“‘At around this time…my husband began to change in ways that were so small they were impossible to identify and at the same time impossible to ignore. It was almost as if he had become a copy or forgery of himself, someone otherwise identical who nonetheless lacked the authentic quality of the original. And indeed whenever I asked him what was wrong, he would always say the same thing, which was that he wasn’t feeling quite himself. I asked our sons if they had noticed anything, and for a long time they denied it, but one evening, after the three of them had gone to a football match—something they did regularly—they admitted I was right and that he was somehow different. Again, it was impossible to say what the difference was, since he looked and behaved as normal. But he wasn’t really there, they said, and it occurred to me that this quality of absence might signify he was having an affair. And indeed one evening in the kitchen shortly afterward he suddenly said, very somberly, that he had some news for me. In that moment…I felt our whole life cleave apart, as though someone had cut it open with a great bright blade; I almost felt I could see the sky and the open air through the ceiling of our kitchen and feel the wind and rain coming through the walls. I had watched other couples separate…and it was usually like the separation of Siamese twins, a long drawn-out agony that in the end makes two incomplete and sorrowing people out of what was one. But this was so swift and sudden…a mere slicing of the rope that tethered us, that it felt almost painless. My husband was not having an affair, however,’ she said, tilting her head back toward the dull, gray sky and blinking her eyes several times. ‘What he had to tell me was not that our life together was over and that I was free, but that he was ill…an illness, moreover, that would not hasten his death but would instead blight every aspect of the life that remained to him. We had been married twenty years…and he could easily live twenty more, the doctors had told him, each day losing some fact of his autonomy and potency, a reverse kind of the evolution that would require him to pay back every single thing he had taken from life. And I, too, would have to pay…because the one thing that was forbidden to me was to desert him in his time of need, despite the fact that I no longer loved him and perhaps had never really loved him, and that, equally, he might not have ever loved me either. This would be the last secret we had to keep…and the most important one, because if this secret got out, all the others would, too, and the whole picture of life and of our children’s lived we had made would be destroyed.’”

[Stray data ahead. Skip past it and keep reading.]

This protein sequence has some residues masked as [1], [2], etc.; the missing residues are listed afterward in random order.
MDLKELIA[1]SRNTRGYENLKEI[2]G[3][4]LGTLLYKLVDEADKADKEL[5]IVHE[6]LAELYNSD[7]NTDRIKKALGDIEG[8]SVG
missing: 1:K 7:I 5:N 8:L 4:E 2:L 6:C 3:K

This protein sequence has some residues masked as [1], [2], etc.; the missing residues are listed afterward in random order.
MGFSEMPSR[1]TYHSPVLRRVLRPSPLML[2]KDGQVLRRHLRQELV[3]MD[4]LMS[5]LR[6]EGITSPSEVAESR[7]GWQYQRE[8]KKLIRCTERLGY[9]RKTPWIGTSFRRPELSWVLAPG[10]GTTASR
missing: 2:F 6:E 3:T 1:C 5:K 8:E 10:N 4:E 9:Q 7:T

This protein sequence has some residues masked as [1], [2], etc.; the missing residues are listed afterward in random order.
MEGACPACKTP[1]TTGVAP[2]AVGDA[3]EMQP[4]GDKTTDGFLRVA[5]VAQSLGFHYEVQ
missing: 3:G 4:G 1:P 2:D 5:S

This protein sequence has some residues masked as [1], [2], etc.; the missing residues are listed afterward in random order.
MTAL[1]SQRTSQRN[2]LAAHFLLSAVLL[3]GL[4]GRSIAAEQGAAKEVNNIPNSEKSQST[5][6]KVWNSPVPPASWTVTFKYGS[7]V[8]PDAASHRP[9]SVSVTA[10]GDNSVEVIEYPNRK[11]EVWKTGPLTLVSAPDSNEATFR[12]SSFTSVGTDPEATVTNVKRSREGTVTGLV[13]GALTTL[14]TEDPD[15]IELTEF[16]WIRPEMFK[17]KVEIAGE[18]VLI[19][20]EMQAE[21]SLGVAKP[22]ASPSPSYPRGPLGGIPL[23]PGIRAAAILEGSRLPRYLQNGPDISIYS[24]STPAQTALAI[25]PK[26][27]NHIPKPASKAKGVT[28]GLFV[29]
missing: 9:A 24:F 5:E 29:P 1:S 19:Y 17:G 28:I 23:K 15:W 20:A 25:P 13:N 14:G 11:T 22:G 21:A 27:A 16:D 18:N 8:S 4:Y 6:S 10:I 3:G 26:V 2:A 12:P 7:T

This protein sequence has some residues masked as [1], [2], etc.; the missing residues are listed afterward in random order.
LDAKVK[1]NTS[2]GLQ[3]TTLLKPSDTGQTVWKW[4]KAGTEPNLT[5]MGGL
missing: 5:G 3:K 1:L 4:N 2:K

Justice,” Rachel Cusk

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